The Bloomfield Cases

Plagiarism and Technology Challenge the Honor Committee

The Bloomfield Cases: Plagiarism and Technology Challenge the Honor Committee

Authors: Julia Batts (SEAS, 2019) and Mary Beth Barksdale (College, 2020)  |  February/11/2019

In 2001, a cheating scandal at the University of Virginia made national headlines, catching the attention of well-known news outlets including The Today Show and 60 Minutes. Professor Lou Bloomfield caught students plagiarizing portions or the entirety of their term papers in “How Things Work,” a course about “physics in the context of everyday objects”. [1] Up to 500 students take the class every semester, allowing Professor Bloomfield to interact with thousands of students over the years. After a student alerted him to a potential case of cheating, Professor Bloomfield wrote a computer program that compared the prose of electronically submitted papers and searched for plagiarized work. The code determined that nearly 3% of students were recycling papers or portions of papers, and Bloomfield subsequently reported them to the Honor Committee. An unprecedented 122 students were initially reported to the Honor Committee for allegedly plagiarizing their term papers [2], and soon the number of students reported rose to 158. [3] Honor approached the impending investigations by assigning priority to some cases, first investigating students approaching graduation. When the staggering number of investigations came to a close, 59 students were formally accused of committing an honor offense, with 20 of them being found guilty at a hearing and others choosing to leave the university without participating in the hearing process. [3]

While the series of cases Professor Bloomfield initiated represents a turning point for the Honor Committee, cheating existed even without nearly non-stop access to the internet through cell-phones and laptops. However, these devices and the prevalence of information present new temptations for would-be cheaters and new challenges for professors to tackle in their classes.  Shortly after the plagiarism found in Bloomfield’s class arrived before the Honor committee, a study estimated that 24.7 percent of students had plagiarized using the internet. [4] At the time of publication, the study’s authors believed that, while the rapid increase in the use of technology could be problematic, “using the internet to plagiarize […] isn’t the epidemic that’s been trumpeted.” [4] In 2010, three years after iPhones and other smartphones gave students and the rest of the world constant internet access [5], the Center for Academic Integrity reported that, “22 percent of students say they have cheated on a test or exam”. [6] Though the studies use varying metrics and definitions and therefore cannot be directly compared, the generally stable trend in the proportion of students who admit to cheating demonstrates that the increased access to information provided by technological advancements has not caused academic dishonesty to skyrocket as feared, at least for conventional exams and assignments.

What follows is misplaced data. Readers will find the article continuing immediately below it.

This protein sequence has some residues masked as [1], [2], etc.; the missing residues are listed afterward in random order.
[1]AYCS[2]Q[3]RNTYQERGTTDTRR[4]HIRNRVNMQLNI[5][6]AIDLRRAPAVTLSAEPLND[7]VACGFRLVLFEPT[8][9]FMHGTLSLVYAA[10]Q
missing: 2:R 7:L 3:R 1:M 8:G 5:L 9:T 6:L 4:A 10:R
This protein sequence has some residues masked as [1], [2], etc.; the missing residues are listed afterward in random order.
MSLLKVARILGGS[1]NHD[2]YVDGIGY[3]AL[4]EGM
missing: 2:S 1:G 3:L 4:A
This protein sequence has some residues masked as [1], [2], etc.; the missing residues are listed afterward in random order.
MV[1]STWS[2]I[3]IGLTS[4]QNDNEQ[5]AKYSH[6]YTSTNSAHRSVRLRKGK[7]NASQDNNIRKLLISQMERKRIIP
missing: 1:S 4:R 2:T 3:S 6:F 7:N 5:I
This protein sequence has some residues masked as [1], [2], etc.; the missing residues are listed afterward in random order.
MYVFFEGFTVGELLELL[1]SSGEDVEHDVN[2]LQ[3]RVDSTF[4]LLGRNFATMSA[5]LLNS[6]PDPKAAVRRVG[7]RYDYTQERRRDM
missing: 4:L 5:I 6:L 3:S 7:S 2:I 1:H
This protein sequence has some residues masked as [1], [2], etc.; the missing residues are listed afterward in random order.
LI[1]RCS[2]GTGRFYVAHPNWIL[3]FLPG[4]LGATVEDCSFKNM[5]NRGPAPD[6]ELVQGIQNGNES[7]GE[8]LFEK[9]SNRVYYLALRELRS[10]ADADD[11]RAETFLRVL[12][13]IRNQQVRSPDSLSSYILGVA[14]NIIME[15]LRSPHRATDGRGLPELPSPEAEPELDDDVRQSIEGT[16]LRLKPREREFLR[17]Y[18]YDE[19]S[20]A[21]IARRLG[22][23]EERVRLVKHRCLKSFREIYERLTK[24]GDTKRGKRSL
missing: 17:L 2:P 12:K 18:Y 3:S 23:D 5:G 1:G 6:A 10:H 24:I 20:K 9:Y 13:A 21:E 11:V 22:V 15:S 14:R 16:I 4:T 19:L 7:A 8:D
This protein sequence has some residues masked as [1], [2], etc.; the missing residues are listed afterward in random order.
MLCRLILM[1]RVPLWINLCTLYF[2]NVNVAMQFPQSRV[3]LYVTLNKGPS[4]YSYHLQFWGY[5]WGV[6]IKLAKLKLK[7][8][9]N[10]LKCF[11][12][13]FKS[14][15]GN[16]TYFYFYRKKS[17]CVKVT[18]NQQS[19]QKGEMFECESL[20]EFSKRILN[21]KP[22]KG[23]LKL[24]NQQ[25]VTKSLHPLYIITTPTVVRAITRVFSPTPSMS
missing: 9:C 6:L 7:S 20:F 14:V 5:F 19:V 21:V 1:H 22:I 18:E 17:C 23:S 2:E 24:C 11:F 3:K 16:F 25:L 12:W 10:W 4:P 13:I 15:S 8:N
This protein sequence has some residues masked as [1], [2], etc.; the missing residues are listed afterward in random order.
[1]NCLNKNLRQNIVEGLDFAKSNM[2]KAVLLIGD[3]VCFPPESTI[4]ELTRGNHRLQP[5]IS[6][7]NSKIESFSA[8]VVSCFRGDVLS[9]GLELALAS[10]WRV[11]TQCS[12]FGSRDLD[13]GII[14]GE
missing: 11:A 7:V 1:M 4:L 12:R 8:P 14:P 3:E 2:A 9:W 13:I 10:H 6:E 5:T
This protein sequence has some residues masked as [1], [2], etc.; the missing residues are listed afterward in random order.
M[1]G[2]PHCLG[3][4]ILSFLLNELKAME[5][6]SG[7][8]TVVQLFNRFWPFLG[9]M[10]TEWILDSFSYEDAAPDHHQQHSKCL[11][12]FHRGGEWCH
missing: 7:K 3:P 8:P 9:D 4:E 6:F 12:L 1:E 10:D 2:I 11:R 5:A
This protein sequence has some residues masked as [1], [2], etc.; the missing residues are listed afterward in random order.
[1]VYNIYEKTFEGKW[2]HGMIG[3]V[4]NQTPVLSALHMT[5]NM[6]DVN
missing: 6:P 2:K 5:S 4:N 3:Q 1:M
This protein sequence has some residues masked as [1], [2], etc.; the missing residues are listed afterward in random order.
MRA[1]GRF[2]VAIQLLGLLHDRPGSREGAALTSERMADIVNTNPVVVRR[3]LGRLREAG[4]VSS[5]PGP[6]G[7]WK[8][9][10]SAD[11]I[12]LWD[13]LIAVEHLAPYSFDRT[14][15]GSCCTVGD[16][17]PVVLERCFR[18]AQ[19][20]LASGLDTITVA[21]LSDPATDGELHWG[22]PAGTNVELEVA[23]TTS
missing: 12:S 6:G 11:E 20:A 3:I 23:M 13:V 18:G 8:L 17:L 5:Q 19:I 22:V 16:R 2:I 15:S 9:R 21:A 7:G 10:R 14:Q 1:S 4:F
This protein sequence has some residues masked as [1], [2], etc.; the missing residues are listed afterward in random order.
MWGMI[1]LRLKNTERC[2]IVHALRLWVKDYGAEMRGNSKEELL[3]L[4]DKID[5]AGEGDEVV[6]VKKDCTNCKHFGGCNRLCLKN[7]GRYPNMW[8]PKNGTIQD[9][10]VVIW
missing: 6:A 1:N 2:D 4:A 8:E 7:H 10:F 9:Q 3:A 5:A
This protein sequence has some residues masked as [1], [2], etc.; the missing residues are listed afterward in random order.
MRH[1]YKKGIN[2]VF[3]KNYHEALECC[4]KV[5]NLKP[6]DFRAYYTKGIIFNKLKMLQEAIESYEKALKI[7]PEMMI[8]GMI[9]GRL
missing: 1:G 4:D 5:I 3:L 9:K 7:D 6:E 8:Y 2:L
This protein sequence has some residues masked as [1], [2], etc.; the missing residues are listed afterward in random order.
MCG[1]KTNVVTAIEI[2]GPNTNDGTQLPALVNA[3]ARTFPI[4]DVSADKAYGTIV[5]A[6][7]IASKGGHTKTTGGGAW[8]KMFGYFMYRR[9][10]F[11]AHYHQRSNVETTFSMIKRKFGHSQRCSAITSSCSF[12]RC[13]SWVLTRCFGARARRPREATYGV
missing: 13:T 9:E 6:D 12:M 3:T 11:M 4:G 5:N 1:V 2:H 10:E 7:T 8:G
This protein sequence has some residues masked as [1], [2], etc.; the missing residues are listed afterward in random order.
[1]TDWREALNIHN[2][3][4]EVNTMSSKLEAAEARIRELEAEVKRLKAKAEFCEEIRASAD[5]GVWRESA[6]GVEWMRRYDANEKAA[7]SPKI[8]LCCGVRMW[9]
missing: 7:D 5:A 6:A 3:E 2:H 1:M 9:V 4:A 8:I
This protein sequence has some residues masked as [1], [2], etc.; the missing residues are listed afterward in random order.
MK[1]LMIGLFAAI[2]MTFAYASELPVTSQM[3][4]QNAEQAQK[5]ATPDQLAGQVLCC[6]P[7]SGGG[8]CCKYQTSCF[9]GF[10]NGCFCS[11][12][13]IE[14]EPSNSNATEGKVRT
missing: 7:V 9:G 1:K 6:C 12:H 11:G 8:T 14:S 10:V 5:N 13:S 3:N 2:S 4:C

Today, the challenges of reconciling changing technology and honor continue. For example, in computer science courses, assignments may be written in Python, Java, or C++ rather than English prose, but the risk for plagiarism remains the same. A quick search can find a variety of code sharing websites where students may find solutions to their problem sets potentially posted by their peers, or find inspiration from similar code uploaded by programmers of all skill levels. Further blurring the line, coding is often thought to be a relatively collaborative industry [7], making the act of plagiarism in coding classes difficult to define. Professors even acknowledge that challenge in their syllabi [8], but confusion, misunderstandings, and the sheer availability of resources make cheating an ever-evolving problem for students and professors alike.

Professor Bloomfield says in his 60 Minutes Interview that he wants to keep students honest from the beginning, rather than strive to catch cheaters. [1] The creation of technology hasn’t necessarily created a cheating epidemic, but it allows those who are determined to cheat another manner to do so. The challenge now, for students, professors, and the Honor Committee, lies where trust and suspicion come into tension, as students have increasingly easy access to resources outside the classroom and professors can use evolving methods to discover instances of academic dishonesty. If we proclaim to uphold a “community of trust” at the University of Virginia, then we must all make it a community whose expectations and boundaries are abundantly clear in a new, digital world filled with ambiguity.


[1] lou bloomfield - 60 minutes 2/4/02. (2002). CBS.

[2] Tor, M. (2001, June 21). Committee drops 20 honor charges. The Cavalier Daily.

[3] Quinlan, P. (2002, November 26). Bloomfield honor trials finish, 20 found guilty. The Cavalier Daily.

[4] Kellogg, A. P. (2002, February 1). Students Plagiarize Less Than Many Think, a New Study Finds. The Chronicle of Higher Education.

[5] Silver, S. (2018, June 29). The story of the original iPhone, that nobody thought was possible. Retrieved January 2, 2019, from

[6] Young, J. R. (2010, March 28). High-Tech Cheating Abounds, and Professors Bear Some Blame. Retrieved January 1, 2019, from

[7] Bidgood, J., & Merrill, J. B. (2017, May 29). As Computer Coding Classes Swell, So Does Cheating. The New York Times. Retrieved from

[8] CS 1110/1111 – Spring 2019 Syllabus. (2019). Retrieved January 7, 2019, from